I’m just putting down things that come to mind right away when I think about my inpatient stays.

It can be a wonderful experience.  Take advantage of the therapy and groups.  Get the help you need and most importantly be honest with your doctor.  If you’re not feeling better, don’t tell them you are, tell them the truth so they can help you.

Coping Skills

Coping skills are what the name implies, things that can help you cope with tough situations in life.

Different things work for different people.

What do you enjoy doing?

Think about that for awhile and try to come up with a list of things you can do easily when times are rough and you need a distraction.

Here are some of my top coping skills that have helped me many times.

Journaling

This is definitely at the top of the list for me.  It’s a great feeling to be able to just write and get all your feelings out, especially when you have nobody to talk to.  It’s also interesting to look back at patterns in the future and see how you dealt with things before.  I personally use a physical journal, I just happen to like that better.  You can do it however you want, blog, draw, write in a journal.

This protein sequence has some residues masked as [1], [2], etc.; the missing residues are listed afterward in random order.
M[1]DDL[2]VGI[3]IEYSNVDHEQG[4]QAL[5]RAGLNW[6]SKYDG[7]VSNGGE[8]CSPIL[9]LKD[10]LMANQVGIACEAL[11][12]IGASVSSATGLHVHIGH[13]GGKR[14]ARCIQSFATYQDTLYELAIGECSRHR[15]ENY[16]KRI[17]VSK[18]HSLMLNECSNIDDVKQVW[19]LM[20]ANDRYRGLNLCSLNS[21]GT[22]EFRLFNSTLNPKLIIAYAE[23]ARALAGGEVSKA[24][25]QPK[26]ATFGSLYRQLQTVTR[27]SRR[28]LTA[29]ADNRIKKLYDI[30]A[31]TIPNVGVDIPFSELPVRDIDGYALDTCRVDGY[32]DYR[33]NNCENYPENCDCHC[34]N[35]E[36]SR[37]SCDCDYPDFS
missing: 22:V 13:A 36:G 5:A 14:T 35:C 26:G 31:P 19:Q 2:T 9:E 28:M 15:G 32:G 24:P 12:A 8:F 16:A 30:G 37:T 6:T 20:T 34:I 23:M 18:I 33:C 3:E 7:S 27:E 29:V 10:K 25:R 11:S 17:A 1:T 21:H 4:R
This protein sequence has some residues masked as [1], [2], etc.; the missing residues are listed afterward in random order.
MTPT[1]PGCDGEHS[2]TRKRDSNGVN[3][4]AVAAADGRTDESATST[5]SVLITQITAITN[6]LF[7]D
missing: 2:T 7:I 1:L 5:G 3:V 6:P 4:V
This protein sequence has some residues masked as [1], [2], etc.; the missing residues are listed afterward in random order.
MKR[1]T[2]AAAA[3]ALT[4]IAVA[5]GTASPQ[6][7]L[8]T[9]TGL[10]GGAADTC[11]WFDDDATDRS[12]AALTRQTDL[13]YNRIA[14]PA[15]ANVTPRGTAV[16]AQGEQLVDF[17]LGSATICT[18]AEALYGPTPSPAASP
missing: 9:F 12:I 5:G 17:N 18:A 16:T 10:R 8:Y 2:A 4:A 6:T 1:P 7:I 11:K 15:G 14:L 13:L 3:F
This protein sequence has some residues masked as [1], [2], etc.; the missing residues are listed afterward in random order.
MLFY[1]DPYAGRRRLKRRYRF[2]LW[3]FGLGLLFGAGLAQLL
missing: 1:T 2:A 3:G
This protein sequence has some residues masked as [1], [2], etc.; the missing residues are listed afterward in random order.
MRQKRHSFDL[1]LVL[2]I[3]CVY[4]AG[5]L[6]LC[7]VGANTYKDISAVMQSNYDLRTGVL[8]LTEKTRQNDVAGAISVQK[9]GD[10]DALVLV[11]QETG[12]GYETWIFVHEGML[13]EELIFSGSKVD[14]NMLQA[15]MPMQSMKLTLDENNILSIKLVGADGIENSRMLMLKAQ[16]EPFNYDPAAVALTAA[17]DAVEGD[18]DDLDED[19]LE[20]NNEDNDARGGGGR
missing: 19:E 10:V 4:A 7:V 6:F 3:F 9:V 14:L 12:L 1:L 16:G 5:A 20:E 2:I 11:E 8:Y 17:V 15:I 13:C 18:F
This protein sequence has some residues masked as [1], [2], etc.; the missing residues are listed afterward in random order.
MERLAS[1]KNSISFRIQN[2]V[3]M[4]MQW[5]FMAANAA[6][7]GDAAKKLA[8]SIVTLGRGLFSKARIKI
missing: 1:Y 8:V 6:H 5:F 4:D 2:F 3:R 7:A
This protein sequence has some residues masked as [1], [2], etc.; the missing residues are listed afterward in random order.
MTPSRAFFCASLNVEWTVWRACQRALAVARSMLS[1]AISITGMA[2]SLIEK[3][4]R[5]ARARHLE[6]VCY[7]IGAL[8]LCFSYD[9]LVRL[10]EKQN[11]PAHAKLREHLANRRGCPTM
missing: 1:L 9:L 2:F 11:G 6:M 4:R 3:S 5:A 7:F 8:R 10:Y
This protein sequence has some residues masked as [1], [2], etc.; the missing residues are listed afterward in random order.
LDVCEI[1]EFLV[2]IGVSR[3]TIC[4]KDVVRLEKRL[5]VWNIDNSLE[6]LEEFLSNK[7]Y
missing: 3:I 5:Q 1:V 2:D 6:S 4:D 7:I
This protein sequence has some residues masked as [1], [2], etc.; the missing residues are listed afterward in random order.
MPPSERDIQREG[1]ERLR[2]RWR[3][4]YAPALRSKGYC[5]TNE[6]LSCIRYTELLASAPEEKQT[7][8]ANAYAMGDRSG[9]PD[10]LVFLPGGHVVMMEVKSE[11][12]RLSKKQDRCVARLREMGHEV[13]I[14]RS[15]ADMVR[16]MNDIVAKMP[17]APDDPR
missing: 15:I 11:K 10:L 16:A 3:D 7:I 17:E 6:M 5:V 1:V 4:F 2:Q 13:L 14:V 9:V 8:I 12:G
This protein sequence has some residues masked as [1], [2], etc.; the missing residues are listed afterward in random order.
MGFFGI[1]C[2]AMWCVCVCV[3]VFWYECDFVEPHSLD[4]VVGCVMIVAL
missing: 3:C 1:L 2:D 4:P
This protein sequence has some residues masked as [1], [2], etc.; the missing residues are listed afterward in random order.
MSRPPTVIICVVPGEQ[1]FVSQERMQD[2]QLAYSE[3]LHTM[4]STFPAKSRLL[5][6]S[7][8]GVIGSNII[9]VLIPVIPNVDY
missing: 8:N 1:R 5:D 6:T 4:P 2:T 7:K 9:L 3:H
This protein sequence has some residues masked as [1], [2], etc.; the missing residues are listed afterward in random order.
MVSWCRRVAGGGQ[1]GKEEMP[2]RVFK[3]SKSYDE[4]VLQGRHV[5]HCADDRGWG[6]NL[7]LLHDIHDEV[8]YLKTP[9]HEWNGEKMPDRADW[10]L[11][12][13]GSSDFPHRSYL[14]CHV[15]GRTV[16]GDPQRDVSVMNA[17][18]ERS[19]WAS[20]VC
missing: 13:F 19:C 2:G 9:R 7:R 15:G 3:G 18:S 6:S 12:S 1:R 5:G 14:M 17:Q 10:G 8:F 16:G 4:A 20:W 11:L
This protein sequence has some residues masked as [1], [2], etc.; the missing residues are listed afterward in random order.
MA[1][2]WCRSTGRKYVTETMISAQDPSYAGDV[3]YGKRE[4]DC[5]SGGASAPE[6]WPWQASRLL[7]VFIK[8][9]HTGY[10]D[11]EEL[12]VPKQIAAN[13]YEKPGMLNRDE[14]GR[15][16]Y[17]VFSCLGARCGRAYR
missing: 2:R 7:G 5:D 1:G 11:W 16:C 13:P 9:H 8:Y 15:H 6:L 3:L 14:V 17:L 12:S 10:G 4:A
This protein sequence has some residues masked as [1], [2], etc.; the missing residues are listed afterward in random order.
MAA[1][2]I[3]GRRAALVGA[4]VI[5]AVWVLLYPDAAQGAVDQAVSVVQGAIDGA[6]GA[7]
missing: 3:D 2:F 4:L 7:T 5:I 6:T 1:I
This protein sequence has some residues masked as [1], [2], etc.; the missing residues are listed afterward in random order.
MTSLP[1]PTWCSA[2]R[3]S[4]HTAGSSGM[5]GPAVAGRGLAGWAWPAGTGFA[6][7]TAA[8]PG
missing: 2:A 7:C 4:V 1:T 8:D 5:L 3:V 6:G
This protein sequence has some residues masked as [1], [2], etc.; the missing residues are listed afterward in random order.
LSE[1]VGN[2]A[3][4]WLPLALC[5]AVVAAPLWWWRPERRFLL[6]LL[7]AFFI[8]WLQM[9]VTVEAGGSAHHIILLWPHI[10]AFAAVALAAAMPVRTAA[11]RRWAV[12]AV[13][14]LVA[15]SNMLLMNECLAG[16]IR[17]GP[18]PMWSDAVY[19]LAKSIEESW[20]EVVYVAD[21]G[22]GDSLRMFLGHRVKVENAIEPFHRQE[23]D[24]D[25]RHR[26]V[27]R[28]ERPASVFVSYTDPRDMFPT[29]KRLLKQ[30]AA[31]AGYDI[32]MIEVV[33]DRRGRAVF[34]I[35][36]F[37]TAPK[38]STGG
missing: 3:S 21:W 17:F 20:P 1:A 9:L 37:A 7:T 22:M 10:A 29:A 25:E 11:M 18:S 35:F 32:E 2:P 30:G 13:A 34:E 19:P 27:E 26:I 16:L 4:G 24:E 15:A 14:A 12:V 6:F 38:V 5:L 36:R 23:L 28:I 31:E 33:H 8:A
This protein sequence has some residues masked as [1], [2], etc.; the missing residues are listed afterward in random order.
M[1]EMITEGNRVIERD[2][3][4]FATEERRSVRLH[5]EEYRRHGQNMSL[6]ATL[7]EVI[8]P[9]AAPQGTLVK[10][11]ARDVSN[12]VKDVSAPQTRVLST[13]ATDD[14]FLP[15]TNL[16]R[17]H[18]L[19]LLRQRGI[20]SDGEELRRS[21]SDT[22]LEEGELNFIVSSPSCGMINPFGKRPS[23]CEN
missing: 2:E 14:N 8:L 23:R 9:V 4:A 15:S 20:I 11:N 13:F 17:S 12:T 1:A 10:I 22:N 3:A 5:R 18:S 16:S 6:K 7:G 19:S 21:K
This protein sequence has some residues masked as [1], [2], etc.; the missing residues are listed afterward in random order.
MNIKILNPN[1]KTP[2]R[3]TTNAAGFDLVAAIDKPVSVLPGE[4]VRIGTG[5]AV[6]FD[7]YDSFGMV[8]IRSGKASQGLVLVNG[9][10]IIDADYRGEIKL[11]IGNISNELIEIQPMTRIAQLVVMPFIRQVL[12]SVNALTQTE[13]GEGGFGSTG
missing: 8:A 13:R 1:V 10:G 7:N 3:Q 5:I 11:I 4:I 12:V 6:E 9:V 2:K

Coloring

Another big one, this is insanely helpful.  You may think it sounds silly for adults to color but it’s not at all.  It’s extremely relaxing, it gets your mind off what’s going on around you and on deciding which color to use next.  A very good distraction tool.  There are thousands of coloring books you can find online and order, even ones specifically for adults meaning that they’re much more intricate and time consuming than a child’s coloring book, but then again simple is fun to.  Whatever makes you happy!

Music

This is a tricky one, because naturally you will tend to be drawn to more depressing/angry songs when your depressed or anxious.  That’s okay too but it’s not good to dwell on bad feelings.  Try making a playlist with a mix of different types of songs so it doesn’t get to depressing.